In addition, clinicians tend to overdiagnose diseases that they see a lot of. A doctor surrounded by schizophrenia at a clinic that serves the poor (the illness is so disabling that victims tend to lack private insurance) may begin to see the disease even more often than it actually appears. Then there’s the mundane problem of missing medical records. Clinical history helps put current symptoms into context. But because of the nature of mental illness, many patients cannot, or will not, reveal information about their past psychiatric treatment. And if a patient agrees to have her chart sent for, it often arrives too late to make much difference.

Of course, doctors in other specialties face time constraints and other threats to accurate diagnosis. But unlike psychiatrists, they usually have a molecular definition of disease to go on and biological tests to administer. The current lack of molecular knowledge in psychiatry is no fault of psychiatrists; the human brain is complex and difficult to experiment on. But it cannot be denied that the DSM is not a collection of diseases so much as syndromes—groupings of symptoms that may have many different molecular causes. Because the molecular causes are largely unknown, biological tests don’t exist, and a psychiatrist making a diagnosis is left without the lab results that in other areas of medicine help correct doctors’ subjective impressions.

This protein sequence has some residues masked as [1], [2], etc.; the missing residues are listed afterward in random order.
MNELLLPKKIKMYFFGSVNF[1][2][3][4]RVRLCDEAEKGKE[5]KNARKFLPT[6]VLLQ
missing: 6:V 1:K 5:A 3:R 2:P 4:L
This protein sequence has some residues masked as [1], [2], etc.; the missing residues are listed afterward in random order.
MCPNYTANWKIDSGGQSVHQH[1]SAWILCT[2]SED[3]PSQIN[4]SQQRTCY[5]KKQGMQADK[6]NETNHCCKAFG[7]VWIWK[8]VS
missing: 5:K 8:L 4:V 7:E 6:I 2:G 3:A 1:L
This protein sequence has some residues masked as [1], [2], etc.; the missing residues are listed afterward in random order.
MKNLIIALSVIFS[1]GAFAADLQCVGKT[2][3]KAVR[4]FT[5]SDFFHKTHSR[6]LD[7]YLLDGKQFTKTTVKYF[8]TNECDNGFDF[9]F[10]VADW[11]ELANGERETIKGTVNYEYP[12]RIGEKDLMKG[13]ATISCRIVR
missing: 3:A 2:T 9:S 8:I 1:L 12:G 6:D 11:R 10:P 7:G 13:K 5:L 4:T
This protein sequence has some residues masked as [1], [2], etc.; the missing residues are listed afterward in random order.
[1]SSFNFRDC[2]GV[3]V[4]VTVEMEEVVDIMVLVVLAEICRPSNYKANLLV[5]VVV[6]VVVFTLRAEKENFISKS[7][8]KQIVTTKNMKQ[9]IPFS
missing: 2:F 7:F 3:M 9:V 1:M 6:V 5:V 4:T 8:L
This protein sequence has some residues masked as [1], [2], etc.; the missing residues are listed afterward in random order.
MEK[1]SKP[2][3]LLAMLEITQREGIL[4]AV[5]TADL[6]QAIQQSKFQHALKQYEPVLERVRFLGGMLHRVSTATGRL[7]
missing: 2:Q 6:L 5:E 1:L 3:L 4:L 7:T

This may change. Last November, several researchers reported the creation of a computer algorithm that can differentiate, with 81 percent accuracy, the MRI images of schizophrenic brains compared with healthy ones. And some clinical trials have already begun to track how the presence of certain genes influences a patient’s response to medication. The cost of sequencing a patient’s genome has dropped by a thousandfold in the last five years, so genetically based psychiatric studies should soon become commonplace.

None of this means that psychiatrists will develop a magic diagnostic test, though. After all, genes only tell you so much. There are, for example, many genes implicated in schizophrenia, and a genetic predisposition does not guarantee illness. (If one identical twin gets schizophrenia, there is a 50 percent chance the other one will.) Even a brain scan isn’t clear-cut. For example, many healthy family members of schizophrenics have been found to have subtle schizophrenic symptoms. If an entire family were to show different degrees of the illness on an MRI, establishing who gets an official diagnosis and who does not would still be a matter of judgment.

The Rosenhan study, which is still mentioned in undergraduate textbooks, continues to be an albatross for psychiatry. Working with the tools available to his generation of psychiatrists, Spitzer has done his best to put the profession on a scientific footing. But the psychiatrists who will integrate psychiatry into medicine—by finally linking the study of the mind to the study of the brain—have just begun to get to work.